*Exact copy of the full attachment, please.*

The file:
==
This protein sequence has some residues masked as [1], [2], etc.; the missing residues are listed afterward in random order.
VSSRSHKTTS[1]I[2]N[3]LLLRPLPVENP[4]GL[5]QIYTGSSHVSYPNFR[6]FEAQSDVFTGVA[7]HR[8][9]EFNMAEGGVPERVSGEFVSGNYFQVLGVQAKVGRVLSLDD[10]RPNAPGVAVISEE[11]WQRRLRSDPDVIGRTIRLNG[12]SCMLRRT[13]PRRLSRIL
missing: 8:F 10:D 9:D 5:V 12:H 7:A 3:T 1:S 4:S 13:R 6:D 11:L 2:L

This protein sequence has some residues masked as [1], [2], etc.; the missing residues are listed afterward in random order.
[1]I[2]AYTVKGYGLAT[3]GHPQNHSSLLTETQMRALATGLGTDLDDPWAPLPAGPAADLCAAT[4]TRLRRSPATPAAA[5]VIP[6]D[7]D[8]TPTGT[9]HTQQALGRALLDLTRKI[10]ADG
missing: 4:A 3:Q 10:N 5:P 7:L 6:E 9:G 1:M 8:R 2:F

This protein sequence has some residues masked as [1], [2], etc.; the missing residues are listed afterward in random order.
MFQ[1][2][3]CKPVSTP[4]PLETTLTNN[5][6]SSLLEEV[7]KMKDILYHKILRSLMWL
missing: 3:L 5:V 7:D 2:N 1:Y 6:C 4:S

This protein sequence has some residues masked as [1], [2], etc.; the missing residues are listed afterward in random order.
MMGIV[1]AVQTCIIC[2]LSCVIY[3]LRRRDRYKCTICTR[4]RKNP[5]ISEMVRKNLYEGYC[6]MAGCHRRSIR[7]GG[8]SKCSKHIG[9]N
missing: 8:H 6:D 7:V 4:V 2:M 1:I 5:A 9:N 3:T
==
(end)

This protein sequence has some residues masked as [1], [2], etc.; the missing residues are listed afterward in random order.
VSSRSHKTTS[1]I[2]N[3]LLLRPLPVENP[4]GL[5]QIYTGSSHVSYPNFR[6]FEAQSDVFTGVA[7]HR[8][9]EFNMAEGGVPERVSGEFVSGNYFQVLGVQAKVGRVLSLDD[10]RPNAPGVAVISEE[11]WQRRLRSDPDVIGRTIRLNG[12]SCMLRRT[13]PRRLSRIL
missing: 8:F 10:D 9:D 5:V 12:H 7:A 3:T 1:S 4:S 13:R 6:D 11:L 2:L

This protein sequence has some residues masked as [1], [2], etc.; the missing residues are listed afterward in random order.
[1]I[2]AYTVKGYGLAT[3]GHPQNHSSLLTETQMRALATGLGTDLDDPWAPLPAGPAADLCAAT[4]TRLRRSPATPAAA[5]VIP[6]D[7]D[8]TPTGT[9]HTQQALGRALLDLTRKI[10]ADG
missing: 4:A 3:Q 10:N 5:P 7:L 6:E 9:G 1:M 8:R 2:F

This protein sequence has some residues masked as [1], [2], etc.; the missing residues are listed afterward in random order.
MFQ[1][2][3]CKPVSTP[4]PLETTLTNN[5][6]SSLLEEV[7]KMKDILYHKILRSLMWL
missing: 3:L 5:V 7:D 2:N 1:Y 6:C 4:S

This protein sequence has some residues masked as [1], [2], etc.; the missing residues are listed afterward in random order.
MMGIV[1]AVQTCIIC[2]LSCVIY[3]LRRRDRYKCTICTR[4]RKNP[5]ISEMVRKNLYEGYC[6]MAGCHRRSIR[7]GG[8]SKCSKHIG[9]N
missing: 8:H 6:D 7:V 4:V 2:M 1:I 5:A 9:N 3:T